Compared to the D800E, it’s reported the D810 has an improved dynamic range at base ISO, but I can’t tell much difference in every day shooting conditions. Most refer to the dynamic range comparison graphs of DXOMark seen HERE, but I prefer the graphs provided by Bill Claff, HERE. On the right is a comparison obtained from Bill’s web page. The differences between the D810 and D800E are negligible, but apparently favouring the D800E above base ISO. Both cameras have plenty dynamic range.


One thing I haven’t bothered much with was creating custom DCP colour profiles for the D810 using Xrite’s Color Checker Chart. While Adobe’s DNG Profile Editor can make some good custom profiles, I’ve had such good results with Colin Walker’s HUELIGHT profiles for my D700, I simply purchased them for the D810. These are solid profiles, and I can’t say anything bad about them or the service Colin provides. Colin also provided me with a custom Neutral profile on request. I can highly recommend the Huelight profiles. Below is a slider comparison between the D810 Huelight Neutral profile and the Camera Neutral Profile in Adobe LR6. A significant difference can be observed.















Following this, it’s important to realise the differences between the tone curve used in the RAW editor and the tone curve set in the camera’s Picture Control Settings. Presuming one doesn’t use Nikon software, try and match the profiles as best as possible, since this will make it easier to translate the camera’s preview image with that displayed in your RAW converter. My D810 is set to the Flat Picture Control, which matches my Lightroom default profile, the Huelight D810 Neutral profile, quite nicely.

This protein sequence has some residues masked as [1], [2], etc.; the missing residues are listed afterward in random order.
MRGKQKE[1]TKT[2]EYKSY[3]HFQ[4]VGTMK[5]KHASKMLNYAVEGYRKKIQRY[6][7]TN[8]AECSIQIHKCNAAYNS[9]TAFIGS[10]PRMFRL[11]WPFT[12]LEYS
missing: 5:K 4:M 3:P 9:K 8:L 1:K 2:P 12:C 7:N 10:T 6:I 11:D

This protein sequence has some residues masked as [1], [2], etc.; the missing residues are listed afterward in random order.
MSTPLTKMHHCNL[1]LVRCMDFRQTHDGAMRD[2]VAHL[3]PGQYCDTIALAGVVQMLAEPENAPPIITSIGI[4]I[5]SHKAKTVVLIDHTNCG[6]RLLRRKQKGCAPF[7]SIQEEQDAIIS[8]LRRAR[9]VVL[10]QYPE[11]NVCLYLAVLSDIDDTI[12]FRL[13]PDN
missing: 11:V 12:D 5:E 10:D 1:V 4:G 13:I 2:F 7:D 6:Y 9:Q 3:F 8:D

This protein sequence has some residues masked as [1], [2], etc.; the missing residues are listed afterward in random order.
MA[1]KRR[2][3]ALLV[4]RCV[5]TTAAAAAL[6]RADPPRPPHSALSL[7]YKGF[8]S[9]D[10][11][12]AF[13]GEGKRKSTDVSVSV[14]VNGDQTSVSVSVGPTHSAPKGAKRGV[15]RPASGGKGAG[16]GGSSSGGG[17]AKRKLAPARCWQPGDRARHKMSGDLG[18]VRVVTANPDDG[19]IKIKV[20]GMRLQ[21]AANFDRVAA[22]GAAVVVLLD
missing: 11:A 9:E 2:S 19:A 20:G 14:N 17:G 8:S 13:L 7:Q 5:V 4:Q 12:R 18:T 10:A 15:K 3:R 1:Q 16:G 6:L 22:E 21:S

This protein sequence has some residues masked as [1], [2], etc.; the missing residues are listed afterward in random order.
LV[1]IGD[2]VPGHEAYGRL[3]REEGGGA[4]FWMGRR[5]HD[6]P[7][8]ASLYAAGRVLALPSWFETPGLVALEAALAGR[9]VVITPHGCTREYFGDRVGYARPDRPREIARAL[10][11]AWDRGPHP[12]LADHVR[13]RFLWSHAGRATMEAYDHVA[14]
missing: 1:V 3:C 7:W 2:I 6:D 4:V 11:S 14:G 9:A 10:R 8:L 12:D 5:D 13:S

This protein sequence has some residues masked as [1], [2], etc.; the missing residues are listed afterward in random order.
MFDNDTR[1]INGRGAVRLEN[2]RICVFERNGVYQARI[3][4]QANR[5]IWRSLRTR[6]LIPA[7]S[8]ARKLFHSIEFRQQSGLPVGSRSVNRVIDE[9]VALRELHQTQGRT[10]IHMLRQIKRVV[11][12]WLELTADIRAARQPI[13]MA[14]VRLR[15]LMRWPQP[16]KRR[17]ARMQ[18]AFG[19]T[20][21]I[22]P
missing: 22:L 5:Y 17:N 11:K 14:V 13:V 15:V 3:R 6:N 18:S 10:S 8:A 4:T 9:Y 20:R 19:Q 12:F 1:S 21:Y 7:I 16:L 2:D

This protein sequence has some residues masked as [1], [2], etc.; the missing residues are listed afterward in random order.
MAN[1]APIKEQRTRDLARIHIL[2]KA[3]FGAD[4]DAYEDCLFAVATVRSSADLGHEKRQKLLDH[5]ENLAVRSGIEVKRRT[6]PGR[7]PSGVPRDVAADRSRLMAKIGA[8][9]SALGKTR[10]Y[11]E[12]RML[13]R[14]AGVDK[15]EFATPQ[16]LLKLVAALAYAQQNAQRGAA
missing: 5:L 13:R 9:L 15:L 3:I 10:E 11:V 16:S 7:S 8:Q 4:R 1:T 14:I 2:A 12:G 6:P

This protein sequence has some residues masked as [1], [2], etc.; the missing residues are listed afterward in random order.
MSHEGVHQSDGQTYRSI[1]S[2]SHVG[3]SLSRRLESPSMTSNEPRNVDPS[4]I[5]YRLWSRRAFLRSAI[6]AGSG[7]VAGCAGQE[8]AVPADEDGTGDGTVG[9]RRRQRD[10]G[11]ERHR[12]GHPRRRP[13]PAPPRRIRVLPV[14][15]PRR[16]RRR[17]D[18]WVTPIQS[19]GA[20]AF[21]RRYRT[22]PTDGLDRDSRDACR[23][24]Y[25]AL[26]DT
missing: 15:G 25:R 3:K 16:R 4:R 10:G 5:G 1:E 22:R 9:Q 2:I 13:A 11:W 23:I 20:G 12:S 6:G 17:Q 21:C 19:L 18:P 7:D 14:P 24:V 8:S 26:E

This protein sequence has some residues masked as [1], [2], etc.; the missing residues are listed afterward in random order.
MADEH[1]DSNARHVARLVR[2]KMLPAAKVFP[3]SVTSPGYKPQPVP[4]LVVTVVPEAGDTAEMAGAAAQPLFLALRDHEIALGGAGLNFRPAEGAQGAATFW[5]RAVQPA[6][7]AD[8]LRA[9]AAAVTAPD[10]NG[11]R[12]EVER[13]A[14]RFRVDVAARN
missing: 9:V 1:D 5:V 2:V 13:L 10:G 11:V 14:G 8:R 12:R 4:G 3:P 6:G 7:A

The Matrix exposure meter used in the D810 is definitely improved, even though it shares the same name with the one found in the D800. The metering seems a little more consistent and accurate, and exposures tend to be a little brighter. Together with what seems to be a very reliable Matrix exposure meter, the Auto-WB has significantly improved as well. I’ve never had such good results with Auto-WB as I do with the D810. Good WB and exposure is also very important in achieving good quality high ISO results.


When it comes to shooting at high ISO, the D810 does really well considering the amount of pixels the sensor has. However, there’s a pretty solid roof at ISO 6400, after which image quality can start to deteriorate rapidly. Not much has changed from the D800, but the general consensus is that the D810 shows about 1/3 to 1/2 stop improvement at higher ISO values, but with a slight reduction in dynamic range. ISO 1600 and ISO 3200 produce very good quality images, especially when downscaling the image to match the pixel count of other cameras. Cameras such as the Nikon Df or D750, start to make strides ahead of the D810’s image quality at ISO 6400 and above. The Df can produce quite remarkable results at ISO 25600, unlike the D810.

The topic of camera high ISO performance and camera comparisons has been done to death across the many reviews out there. I’m not going to do any boring high ISO tests or comparisons, since I believe DPReview studio comparison tool does a pretty good job at doing that already.


Below are some high ISO samples. Click to see them large.

Please note, no editing beside a little WB adjusting was applied to these images in LR. No noise reduction besides default chroma noise reduction set to 10. Sample images are resized in Photoshop CS6 to 3680x2456px, followed by a 50% 0.3px Smart Sharpened with “More Accurate” enabled.


ISO 12800:

 


ISO 8000:



ISO 6400



ISO 3200



ISO 1600

 
Review:http://www.martinzimelka.com/homepage/Blog/Blog.html

NAVIGATION:

Image Quality: Part I